If, on the other hand, your dog’s stool is loose, soft, or watery, a deeper investigation may be necessary. While it’s normal for your dog to have a soft stool once in a while, if they have multiple in a row or it’s consistent over a few days, it can be a sign of one of these health conditions:

Your vet will likely test your dog through a fecal analysis for signs of bacteria, viruses, parasites, and food sensitivities to figure out the best course of treatment. Fair warning: this will involve you collecting their loose stools, which is not always the most fun challenge.

6. FREQUENCY

what my dogs poop means | Pupford

How often your dog should poop depends on a few factors.

Puppies will typically poop more frequently than adult dogs, given their frequent feedings and smaller digestive tracts. Also, dogs on certain medications can poop more or less frequently than their non-medicated counterparts.

All dogs should poop at least once per day. However, if your dog is pooping two or three times a day, it’s not necessarily anything to be concerned about. Five or more daily bowel movements may be worth bringing up to your vet.

It’s more about what’s normal for your dog, which is why it’s important to keep tabs on their potty habits. That way if they deviate from their typical pattern, you can catch any health concerns sooner rather than later.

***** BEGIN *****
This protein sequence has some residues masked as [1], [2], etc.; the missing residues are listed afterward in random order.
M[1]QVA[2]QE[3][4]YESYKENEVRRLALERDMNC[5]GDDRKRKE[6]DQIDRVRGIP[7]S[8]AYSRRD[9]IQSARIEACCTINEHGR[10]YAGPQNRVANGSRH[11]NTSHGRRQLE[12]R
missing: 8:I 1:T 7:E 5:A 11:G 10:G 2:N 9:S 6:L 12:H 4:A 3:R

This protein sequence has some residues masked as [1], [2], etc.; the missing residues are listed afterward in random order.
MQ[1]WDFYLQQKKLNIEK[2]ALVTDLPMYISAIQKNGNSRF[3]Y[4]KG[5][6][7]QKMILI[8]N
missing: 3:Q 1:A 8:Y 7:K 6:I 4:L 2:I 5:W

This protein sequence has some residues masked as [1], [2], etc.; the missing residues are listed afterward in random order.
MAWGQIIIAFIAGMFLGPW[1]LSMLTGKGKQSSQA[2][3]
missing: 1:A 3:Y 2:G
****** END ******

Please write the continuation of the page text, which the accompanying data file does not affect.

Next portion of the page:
7. OBJECTS/SUBSTANCES

If you’ve ever muttered “What the heck is THAT?!” when picking up your dog’s poop, you’re not alone. Sometimes dogs eat things they shouldn’t or they have trouble digesting, and it gets passed through their poop.

A speck here or there is usually nothing to worry about, but here’s what you should keep an eye out for in your dog’s poop:

  • Consistent foreign objects – if you consistently notice bits of rocks, carpet, sand, fabric, strings, etc. in your dog’s stool, it may be a sign that your dog is consistently getting into things they shouldn't be. Not only is this an annoying destructive habit, but it could also eventually lead to intestinal blockages. Make sure your dog is in a fully puppy-proof area at all times, especially when unsupervised, and contact your vet ASAP with any changes to appetite or disposition.
  • Fur – the presence of your dog’s own fur in their stool could mean they have a skin irritation that they’ve been licking at. Check them for redness, sores, bald patches, etc.
  • Blood – bright red streaks or black tar-like marks in your dog’s stool can indicate bleeding in the GI tract.
  • Mucus – slimy mucus in your dog’s poop most often indicates a large intestine issue
  • Worms – Long, spaghetti-like worms, short rice-like specs, or small egg shapes in your dog’s poop can indicate an intestinal worm or parasite and require immediate treatment.

Remember, if you have any concerns or doubts at all about your dog’s poop, your vet can help with a physical assessment and/or a fecal analysis test. It’s always better to be safe than sorry, especially when it comes to your #1 and their #2!

And if you’re looking for ways to better support your dog’s digestion through nutrition, check out the Advanced Puppy Nutrition: Microbiome Course in Pupford Academy. It will give you in-depth information about the role your dog’s microbiome plays in a number of health factors, and tips for improving gut health.

It’s a great way to support your dog’s overall health and help get healthy poops every time!

Phew, that’s enough poop talk for one day!